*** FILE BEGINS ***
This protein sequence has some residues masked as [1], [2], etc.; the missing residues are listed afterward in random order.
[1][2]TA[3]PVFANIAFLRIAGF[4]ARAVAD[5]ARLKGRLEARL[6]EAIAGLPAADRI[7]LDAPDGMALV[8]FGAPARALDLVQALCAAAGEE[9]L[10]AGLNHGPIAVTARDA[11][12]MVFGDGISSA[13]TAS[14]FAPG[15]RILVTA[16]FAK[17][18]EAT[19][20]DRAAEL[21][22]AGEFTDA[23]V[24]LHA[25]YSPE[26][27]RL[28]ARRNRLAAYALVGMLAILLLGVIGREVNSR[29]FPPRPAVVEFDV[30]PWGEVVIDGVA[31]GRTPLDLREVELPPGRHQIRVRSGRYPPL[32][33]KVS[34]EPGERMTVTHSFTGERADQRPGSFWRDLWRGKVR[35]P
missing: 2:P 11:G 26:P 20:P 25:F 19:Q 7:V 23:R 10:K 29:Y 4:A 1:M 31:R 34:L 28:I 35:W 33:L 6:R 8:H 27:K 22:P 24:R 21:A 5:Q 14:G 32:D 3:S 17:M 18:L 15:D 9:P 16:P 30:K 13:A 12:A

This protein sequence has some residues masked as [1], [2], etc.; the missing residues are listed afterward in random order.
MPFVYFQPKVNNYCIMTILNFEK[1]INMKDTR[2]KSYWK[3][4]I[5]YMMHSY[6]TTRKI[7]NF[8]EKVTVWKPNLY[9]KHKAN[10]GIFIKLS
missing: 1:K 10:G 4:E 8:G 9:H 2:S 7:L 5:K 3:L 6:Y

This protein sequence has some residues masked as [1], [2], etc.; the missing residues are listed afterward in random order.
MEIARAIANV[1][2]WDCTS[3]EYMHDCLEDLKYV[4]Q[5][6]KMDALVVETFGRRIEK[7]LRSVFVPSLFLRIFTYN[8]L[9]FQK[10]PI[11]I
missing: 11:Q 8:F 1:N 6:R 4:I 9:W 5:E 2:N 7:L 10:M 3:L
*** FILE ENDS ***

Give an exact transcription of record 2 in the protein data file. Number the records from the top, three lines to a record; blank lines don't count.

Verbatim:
This protein sequence has some residues masked as [1], [2], etc.; the missing residues are listed afterward in random order.
MPFVYFQPKVNNYCIMTILNFEK[1]INMKDTR[2]KSYWK[3][4]I[5]YMMHSY[6]TTRKI[7]NF[8]EKVTVWKPNLY[9]KHKAN[10]GIFIKLS
missing: 1:K 10:G 4:E 8:G 9:H 2:S 7:L 5:K 3:L 6:Y